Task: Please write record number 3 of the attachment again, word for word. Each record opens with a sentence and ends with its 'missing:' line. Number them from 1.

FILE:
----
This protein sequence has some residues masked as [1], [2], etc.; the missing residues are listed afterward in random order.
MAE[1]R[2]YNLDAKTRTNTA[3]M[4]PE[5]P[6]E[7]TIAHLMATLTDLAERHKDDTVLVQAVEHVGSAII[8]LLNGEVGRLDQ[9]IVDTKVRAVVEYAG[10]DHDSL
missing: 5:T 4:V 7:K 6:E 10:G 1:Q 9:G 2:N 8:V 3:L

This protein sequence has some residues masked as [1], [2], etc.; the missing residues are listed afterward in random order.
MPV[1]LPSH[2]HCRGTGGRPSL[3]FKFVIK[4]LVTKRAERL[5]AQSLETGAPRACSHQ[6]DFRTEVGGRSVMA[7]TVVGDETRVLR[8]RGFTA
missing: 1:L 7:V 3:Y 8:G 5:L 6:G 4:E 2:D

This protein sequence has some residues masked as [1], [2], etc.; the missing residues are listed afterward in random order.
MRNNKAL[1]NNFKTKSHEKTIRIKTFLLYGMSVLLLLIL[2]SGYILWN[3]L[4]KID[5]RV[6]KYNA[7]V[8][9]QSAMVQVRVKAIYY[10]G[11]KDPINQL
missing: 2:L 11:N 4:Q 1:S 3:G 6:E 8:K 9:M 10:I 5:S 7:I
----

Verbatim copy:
This protein sequence has some residues masked as [1], [2], etc.; the missing residues are listed afterward in random order.
MRNNKAL[1]NNFKTKSHEKTIRIKTFLLYGMSVLLLLIL[2]SGYILWN[3]L[4]KID[5]RV[6]KYNA[7]V[8][9]QSAMVQVRVKAIYY[10]G[11]KDPINQL
missing: 2:L 11:N 4:Q 1:S 3:G 6:E 8:K 9:M 10:I 5:S 7:I